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Using Sine and Tangent to Find Pi

Date: 08/01/98 at 22:20:16
From: Brian Marshall
Subject: Sine cosine and tangent+pi

I'm trying to determine pi. I'm not sure how right this is, but I 
found that as x approaches infinity:

   x sin (180/x) = pi


   x tan (180/x) = pi

I know that in radians 180 degrees is pi, but I'm not sure if that has 
anything to do with it.

My calculator and all programs on my PC can only do it to a limited 
number of decimal places (the same as it already has pi stored to 
anyway). I want to know how to determine the sine or tangent of an 
angle without using a calculator.

Date: 08/05/98 at 13:03:41
From: Doctor Bruce
Subject: Re: Sine cosine and tangent+pi

Hello Brian,

There is indeed a "recipe" for computing the sine of an angle, based 
on the infinite series for sine:

   sin(x) = x - x^3/3! + x^5/5! - x^7/7! + ....

The pattern here should be pretty clear. The powers of x are all the 
odd numbers, and the same odd number appears in the denominator as a 
factorial, with the signs alternating.

The values of x you substitute in this series must be in radians. This 
means that if you substitute x = pi/2, the series will converge (get as 
close as you like) to 1 (because sin(pi/2) = sin(90 degrees) = 1). If 
we wanted to use degrees instead of radians for our angles, we would 
have a similar-looking series, but the terms would be messier, so we 
prefer to use the series above, and always use radian measure for 

Anyway, understanding that we must use radians in order to use the 
series I gave, we compute sin(pi/x):

   sin(pi/x) = (pi/x) - (pi/x)^3/3! + (pi/x)^5/5! - ...

and multiply this through by x:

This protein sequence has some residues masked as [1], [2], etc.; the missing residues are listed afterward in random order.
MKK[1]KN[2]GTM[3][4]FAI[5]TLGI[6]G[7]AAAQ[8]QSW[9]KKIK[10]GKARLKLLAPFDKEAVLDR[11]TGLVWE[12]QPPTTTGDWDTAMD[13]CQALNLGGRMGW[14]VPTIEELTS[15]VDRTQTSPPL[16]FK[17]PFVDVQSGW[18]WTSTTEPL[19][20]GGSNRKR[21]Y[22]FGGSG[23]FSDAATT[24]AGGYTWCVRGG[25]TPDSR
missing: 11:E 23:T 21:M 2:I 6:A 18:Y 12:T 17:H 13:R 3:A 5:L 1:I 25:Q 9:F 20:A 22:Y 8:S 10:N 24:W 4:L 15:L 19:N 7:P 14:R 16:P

x*sin(pi/x) = pi - pi^3/(6*x^2) + pi^5/(120*x^4) - ...

and we see that, as x tends toward infinity, all the terms with x in 
the denominator go toward zero. This leaves just the first term, pi, as 
the limiting value.

You might play with using the series I gave to compute some sample 
values of sine. The convergence is pretty fast, at least for small 
values of x, because the numbers 3!, 5!, 7! grow very rapidly.

Your other formula:

   x tan (180/x) = pi

is true (careful about the radians again!). You prove it the same way I 
showed you for sine, but using the series for tangent, which goes:

   tan(x) = x + x^3/3 + 2*x^5/15 + 7*x^7/315 + ....

Substituting pi/x in for x, and then multiplying through by x will give 
the result pi, just as I showed above.

Unfortunately, the coefficients in the series for tangent are not so 
simple. You obtain this series by dividing the series for sine (above) 
by the series for cosine, which is:

   cos(x) = 1 - x^2/2! + x^4/4! - x^6/6! + ....

Hope this helps you.

- Doctor Bruce, The Math Forum
Check out our web site!   
Associated Topics:
High School Sequences, Series
High School Trigonometry
Middle School Pi

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